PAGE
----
Filed under: AAPL Company Tagged: Angela Ahrendts, Apple Store, Apple watch, Brightstar, china, Foxconn, iPad, iPhone, IPhone 3G, IPhone 3GS, iphone 4, iPhone 5, iPhone 5C, iPhone 5s, iPhone 6, iphone 6 plus, Refurbished, retail stores, Reuse and Recycle, trade-in
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Early this year, we heard from a source that Apple had been testing multiple resolutions for the iPhone 6’s larger display, including a resolution of 960 x 1704. As we outlined, the benefit of that resolution is that it allows both developers and consumers to smoothly transition to the new display without losing high-quality imagery and graphics found in many applications from the App Store. At that density on both a 4.7-inch and 5.5-inch display (the two larger screen sizes for the next iPhone), all content would display larger in comparison to the current, 4-inch iPhone, but there would not be more actual screen real estate. Now, we’ve discovered another potential iPhone 6 screen resolution by way of iOS 8 files inside of the latest Xcode 6 Software Development Kit (SDK) betas for developers.
As you can see above, the new resolution is found inside of a file within iOS 8’s “Springboard” application. Springboard is another word for the iPhone’s Home screen (where icons are displayed when you tap¬†the Home button). This particular file outlines for the system where icons, by default, will be placed on an iPhone’s Home screen. This particular file, which was added in Xcode 6 beta 5 earlier this¬†month and still exists in yesterday’s Xcode 6 beta 6, is optimized for an iPhone with a resolution of 414 (width) x 736 (height). The iPhone SDK parses hardware resolutions via “point values,” so the actual “Retina”¬†resolution is in fact double (or potentially triple) whatever numbers the SDK presents.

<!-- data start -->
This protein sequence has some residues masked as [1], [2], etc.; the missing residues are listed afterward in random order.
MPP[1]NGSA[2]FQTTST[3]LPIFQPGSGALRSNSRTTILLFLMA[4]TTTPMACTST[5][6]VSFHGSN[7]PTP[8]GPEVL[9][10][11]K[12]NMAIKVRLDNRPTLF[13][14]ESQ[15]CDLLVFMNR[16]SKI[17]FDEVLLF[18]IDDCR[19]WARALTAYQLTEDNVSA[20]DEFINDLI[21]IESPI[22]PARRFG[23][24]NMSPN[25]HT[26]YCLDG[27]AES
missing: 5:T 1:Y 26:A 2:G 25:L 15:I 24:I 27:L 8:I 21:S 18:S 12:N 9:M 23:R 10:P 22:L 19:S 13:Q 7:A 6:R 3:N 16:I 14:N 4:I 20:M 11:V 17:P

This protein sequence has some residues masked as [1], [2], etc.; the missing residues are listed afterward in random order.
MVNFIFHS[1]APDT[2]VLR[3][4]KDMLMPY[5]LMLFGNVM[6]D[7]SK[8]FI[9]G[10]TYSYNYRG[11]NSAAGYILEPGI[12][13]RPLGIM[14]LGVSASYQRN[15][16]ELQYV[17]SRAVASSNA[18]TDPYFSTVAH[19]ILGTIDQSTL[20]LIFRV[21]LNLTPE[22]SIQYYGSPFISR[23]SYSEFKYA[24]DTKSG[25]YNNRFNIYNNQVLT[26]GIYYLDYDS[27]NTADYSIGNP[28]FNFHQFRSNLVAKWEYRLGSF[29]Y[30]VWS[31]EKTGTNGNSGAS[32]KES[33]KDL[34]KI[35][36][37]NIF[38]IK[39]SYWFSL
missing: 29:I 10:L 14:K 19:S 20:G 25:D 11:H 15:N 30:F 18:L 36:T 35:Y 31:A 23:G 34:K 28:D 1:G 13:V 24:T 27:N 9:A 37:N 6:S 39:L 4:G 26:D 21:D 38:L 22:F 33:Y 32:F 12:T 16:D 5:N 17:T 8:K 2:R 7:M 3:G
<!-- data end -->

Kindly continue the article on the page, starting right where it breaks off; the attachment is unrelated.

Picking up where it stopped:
For example, the 4-inch iPhone 5, 5s, 5c and 5th generation iPod touch display resolution is 640 x 1136, but the SDK presents it as “320 x 568.” This can be seen above on the iPhone file listing a “DefaultIconState” for an iPhone with a pixel height of 568 pixels.
Back to the new 414 x 736 file, this iPhone resolution would be slightly sharper (on the 4.7-inch model) than the current iPhone resolution and this new pixel density would actually bring more screen space to the iPhone, allowing Apple to unlock more software-based functionality for its flagship smartphone lineup. Unlike with previous iPhone resoluiton changes, moving to 414 on the width and 736 on the length would add pixels to both the height and the width of the iPhone.
Like the previously discussed 960 x 1704 resolution in testing earlier this year and the iPhone 5/5s/5c’s 640 x 1136 resolution, this new¬†414 x 736 resolution comes in at a 16:9 ratio. The benefits of Apple sticking to the 16:9 ratio, which seems likely¬†based on the part leaks thus far, include an easier developer transition and consumers continuing to be able to watch widescreen video on an iPhone.
To make sense of what this other potential iPhone resolution could mean for the iPhone 6, we’ve calculated what this resolution would mean at a Retina “2X” scale on new 4-inch (just for completeness, there has been no indication that a revamped 4-inch model is coming) , 4.7-inch, and 5.5-inch screens:
@2x:¬†828 x 1472 on 4-inch display:
@2x:¬†828 x 1472 on 4.7-inch display:
@2x:¬†828 x 1472 on 5.5-inch display:
As you can see, the pixel density on both the new 4.7-inch and 5.5-inch models would meet Apple’s self-imposed Retina threshold. The 4.7-inch model’s sharpness would also surpass the 326PPI density of the iPhone 5/5S/5c, and the 5.5-inch model would be above the 300PPI threshold that Apple co-founder Steve Jobs discussed upon introducing the iPhone 4’s Retina display in 2010.
The benefit of such a display, beyond the additional screen real estate, would be how many icons Apple could fit on each Home screen. The previously discussed file from the iOS 8 SDK indicates that Apple is still planning to include 20 icons per Home screen (excluding the dock), but the additional pixels on the top and the sides of the new display could open up the door for additional icons per screen. Based on calculations, Apple technically has room (at the current iOS icon sizes) to add two additional rows and one additional column.